At least seven people were killed and almost 2.4 million homes and businesses had no power in the Northeast and Midwest while transport was severely disrupted.

An uprooted tree blocks a residential street after taking down a power line Friday, March 2, 2018 in Swampscott, Mass. as a major nor'easter pounds the East Coast, packing heavy rain, intermittent snow and strong winds.
An uprooted tree blocks a residential street after taking down a power line Friday, March 2, 2018 in Swampscott, Mass. as a major nor'easter pounds the East Coast, packing heavy rain, intermittent snow and strong winds. (AP)

A powerful storm that killed at least seven people moved away from the northeastern United States on Saturday but will continue to lash the coast with damaging winds, hampering power restoration efforts and causing additional flooding, forecasters said.

The snow and rain had largely ended by Saturday morning, but wind gusts of up to 50 miles per hour (80 kph) will persist throughout the day across the region, the National Weather Service said.

Service between New York and Washington along Amtrak's Northeast Corridor was suspended on Saturday morning due to power outages, the passenger railroad said on Twitter.

Almost 2.4 million homes and businesses had no power in the Northeast and Midwest early on Saturday. Some utility companies warned customers that power might not be restored until later in the day or Sunday.

The storm brought hurricane-force winds to Boston and nearby coastal communities, where storm surges and high tides sent seawater into the streets - the second time the area has been flooded this year.

Deadly falling trees

Gusts of more than 90 mph downed trees and power lines across the region. Falling trees killed seven people, including two boys, in Connecticut, Maryland, New York, Pennsylvania, Rhode Island and Virginia, according to local media and police.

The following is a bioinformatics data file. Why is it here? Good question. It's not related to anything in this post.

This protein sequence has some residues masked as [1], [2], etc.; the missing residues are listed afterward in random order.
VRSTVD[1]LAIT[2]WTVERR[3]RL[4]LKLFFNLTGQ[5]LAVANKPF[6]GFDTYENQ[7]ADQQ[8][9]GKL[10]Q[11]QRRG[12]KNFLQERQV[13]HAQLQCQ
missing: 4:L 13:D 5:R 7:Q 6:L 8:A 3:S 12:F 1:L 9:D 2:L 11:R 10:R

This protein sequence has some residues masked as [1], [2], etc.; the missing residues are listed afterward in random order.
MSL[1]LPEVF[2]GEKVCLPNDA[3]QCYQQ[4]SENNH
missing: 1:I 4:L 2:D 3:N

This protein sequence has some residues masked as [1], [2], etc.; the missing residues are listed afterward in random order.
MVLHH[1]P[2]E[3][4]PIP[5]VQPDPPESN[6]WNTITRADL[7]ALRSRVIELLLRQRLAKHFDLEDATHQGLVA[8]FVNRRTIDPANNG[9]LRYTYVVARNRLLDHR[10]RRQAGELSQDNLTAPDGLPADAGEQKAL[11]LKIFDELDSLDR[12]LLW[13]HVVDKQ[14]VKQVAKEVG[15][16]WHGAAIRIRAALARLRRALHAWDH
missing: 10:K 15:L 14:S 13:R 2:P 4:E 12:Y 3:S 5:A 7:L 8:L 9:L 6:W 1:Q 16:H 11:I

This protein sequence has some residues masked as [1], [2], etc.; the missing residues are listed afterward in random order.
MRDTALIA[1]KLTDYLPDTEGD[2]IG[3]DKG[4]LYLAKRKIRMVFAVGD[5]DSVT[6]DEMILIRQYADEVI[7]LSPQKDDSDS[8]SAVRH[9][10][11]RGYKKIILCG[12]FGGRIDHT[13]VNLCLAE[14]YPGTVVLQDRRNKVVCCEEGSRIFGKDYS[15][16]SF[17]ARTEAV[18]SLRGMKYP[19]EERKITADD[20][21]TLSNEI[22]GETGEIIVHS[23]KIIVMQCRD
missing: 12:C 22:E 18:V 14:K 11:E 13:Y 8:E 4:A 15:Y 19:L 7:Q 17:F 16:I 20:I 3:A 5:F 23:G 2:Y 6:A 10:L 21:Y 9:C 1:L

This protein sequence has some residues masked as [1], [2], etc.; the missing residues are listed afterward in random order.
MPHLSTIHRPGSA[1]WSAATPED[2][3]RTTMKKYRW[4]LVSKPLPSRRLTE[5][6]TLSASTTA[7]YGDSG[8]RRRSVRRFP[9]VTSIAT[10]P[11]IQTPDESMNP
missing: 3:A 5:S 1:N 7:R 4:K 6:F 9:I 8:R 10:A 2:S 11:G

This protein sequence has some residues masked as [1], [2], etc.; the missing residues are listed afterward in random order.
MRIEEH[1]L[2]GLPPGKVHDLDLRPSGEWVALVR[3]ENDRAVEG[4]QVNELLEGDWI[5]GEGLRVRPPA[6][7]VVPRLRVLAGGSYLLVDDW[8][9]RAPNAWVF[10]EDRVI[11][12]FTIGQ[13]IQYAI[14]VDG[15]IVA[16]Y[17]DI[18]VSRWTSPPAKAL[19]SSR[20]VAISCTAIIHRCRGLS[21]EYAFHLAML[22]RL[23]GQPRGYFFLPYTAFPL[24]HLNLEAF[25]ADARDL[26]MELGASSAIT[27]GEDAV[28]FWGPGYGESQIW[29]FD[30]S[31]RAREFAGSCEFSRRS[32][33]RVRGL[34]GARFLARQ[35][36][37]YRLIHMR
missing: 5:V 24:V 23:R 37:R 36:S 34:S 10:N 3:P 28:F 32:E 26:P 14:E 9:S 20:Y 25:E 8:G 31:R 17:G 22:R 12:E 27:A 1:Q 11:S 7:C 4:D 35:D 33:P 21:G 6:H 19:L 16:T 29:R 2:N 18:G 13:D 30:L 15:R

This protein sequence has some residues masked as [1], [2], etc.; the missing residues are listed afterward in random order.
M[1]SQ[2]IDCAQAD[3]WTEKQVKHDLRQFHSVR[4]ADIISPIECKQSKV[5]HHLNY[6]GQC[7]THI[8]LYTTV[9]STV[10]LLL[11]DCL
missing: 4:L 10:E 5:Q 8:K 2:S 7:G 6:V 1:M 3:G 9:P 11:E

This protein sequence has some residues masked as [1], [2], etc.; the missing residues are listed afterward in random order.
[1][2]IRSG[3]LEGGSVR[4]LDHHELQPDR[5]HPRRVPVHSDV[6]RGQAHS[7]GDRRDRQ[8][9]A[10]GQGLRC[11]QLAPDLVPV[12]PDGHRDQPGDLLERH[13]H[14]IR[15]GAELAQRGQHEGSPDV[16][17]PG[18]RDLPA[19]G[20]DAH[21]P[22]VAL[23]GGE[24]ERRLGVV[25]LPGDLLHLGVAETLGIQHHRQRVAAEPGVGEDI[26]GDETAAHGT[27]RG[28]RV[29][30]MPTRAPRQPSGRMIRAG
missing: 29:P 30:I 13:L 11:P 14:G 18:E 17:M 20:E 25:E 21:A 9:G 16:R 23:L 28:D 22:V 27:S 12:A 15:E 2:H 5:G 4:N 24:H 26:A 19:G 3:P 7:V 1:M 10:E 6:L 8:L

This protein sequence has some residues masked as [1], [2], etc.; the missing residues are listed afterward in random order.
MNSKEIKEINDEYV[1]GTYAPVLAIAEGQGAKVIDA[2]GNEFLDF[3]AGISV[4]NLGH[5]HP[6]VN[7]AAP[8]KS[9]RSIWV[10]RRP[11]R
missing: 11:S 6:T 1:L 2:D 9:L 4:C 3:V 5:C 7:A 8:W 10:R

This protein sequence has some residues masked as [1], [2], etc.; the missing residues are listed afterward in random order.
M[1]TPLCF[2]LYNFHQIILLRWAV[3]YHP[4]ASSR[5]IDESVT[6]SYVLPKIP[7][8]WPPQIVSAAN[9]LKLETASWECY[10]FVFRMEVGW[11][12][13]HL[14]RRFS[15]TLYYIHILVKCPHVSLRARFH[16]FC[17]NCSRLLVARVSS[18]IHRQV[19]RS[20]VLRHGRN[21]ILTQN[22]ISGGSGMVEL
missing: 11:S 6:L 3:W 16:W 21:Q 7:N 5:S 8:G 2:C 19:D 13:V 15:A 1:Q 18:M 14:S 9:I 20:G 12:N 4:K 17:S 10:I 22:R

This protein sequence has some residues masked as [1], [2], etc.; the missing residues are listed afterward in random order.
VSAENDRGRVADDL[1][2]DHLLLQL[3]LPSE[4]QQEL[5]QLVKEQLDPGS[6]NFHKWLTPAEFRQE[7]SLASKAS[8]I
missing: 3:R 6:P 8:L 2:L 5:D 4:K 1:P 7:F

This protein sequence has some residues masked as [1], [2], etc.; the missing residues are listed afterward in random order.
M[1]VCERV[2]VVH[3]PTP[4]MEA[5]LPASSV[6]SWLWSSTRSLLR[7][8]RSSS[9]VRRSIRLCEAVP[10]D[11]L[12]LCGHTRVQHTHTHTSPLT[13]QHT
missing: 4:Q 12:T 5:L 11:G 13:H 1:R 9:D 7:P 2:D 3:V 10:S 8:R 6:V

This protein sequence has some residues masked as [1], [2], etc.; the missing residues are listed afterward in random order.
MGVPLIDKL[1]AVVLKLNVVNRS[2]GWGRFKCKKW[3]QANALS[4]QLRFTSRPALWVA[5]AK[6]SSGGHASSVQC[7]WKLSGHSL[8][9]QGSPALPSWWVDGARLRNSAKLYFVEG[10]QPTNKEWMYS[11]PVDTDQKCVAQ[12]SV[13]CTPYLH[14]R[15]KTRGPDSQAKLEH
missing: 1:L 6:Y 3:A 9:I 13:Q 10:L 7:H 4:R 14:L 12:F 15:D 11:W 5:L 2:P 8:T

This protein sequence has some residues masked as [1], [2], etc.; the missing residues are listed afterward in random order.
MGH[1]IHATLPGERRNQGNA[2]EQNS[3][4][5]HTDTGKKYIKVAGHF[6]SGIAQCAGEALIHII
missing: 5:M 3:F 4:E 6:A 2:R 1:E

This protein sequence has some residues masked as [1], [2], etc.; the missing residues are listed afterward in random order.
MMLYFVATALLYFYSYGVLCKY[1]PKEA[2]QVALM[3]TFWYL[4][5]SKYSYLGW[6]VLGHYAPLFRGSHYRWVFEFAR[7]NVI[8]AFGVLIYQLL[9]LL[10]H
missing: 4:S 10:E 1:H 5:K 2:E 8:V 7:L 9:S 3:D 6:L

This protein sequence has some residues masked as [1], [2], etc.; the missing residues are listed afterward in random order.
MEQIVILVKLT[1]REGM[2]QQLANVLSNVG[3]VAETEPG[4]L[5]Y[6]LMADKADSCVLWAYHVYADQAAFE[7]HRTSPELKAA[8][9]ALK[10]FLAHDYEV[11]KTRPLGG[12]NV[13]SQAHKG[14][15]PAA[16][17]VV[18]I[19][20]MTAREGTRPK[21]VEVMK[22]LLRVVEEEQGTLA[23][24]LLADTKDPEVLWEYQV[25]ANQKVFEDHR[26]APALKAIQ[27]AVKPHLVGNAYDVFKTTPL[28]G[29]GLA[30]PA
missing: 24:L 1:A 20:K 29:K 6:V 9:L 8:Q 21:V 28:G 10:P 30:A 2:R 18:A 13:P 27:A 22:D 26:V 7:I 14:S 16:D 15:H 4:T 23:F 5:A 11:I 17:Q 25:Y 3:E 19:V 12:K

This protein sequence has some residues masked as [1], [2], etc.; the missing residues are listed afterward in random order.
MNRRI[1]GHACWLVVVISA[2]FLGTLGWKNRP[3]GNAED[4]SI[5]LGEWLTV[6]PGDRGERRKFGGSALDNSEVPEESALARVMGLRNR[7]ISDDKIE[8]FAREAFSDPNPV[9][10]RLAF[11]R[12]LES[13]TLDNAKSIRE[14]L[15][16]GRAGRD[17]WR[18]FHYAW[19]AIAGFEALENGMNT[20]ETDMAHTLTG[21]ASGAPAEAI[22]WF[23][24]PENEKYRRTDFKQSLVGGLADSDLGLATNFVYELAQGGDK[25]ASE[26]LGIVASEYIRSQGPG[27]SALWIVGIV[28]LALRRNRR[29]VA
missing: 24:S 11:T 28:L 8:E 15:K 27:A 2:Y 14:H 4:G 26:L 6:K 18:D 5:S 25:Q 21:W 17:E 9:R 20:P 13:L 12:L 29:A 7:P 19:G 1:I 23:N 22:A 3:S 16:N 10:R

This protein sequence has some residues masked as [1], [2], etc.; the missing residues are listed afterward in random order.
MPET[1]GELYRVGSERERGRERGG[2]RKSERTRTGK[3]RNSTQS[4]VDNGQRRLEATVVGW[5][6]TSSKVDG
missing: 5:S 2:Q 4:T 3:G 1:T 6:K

The National Weather Service warned that the next high tide around noon would bring renewed flooding, with a surge of up to 3 feet (0.9 m) and waves of up to 25 feet.

"Structures along the immediate shoreline will again be vulnerable for damage," the agency said on Twitter.

A rescue worker helps carry a rescued animal away from a flooded apartment building as the Hough's Neck area is flooded due to a strong coastal storm on March 2, 2018 in Quincy, Massachusetts.
A rescue worker helps carry a rescued animal away from a flooded apartment building as the Hough's Neck area is flooded due to a strong coastal storm on March 2, 2018 in Quincy, Massachusetts. (AFP)

Private forecasting service AccuWeather said the storm dumped as much as 18 inches (46 cm) of snow on parts of New York state and Pennsylvania. The Massachusetts town of East Bridgewater received nearly 6 inches of rain, the NWS said.

Transportation snarled

The storm also snarled transportation from the Middle Atlantic into New England, with more than a quarter of flights into and out of New York's three major airports and Boston's airport canceled, tracking service FlightAware.com reported.

The problems continued into Saturday. More than 200 flights into and out of New York's airports were canceled as of 9:30 a.m. EST, according to the website, while there were more than 100 departing and arriving flights canceled in Boston.

One flight landing at Washington's Dulles International Airport on Friday experienced turbulence so rough that most passengers became sick and the pilots were on the verge of becoming ill, the Federal Aviation Administration said.

Source: Reuters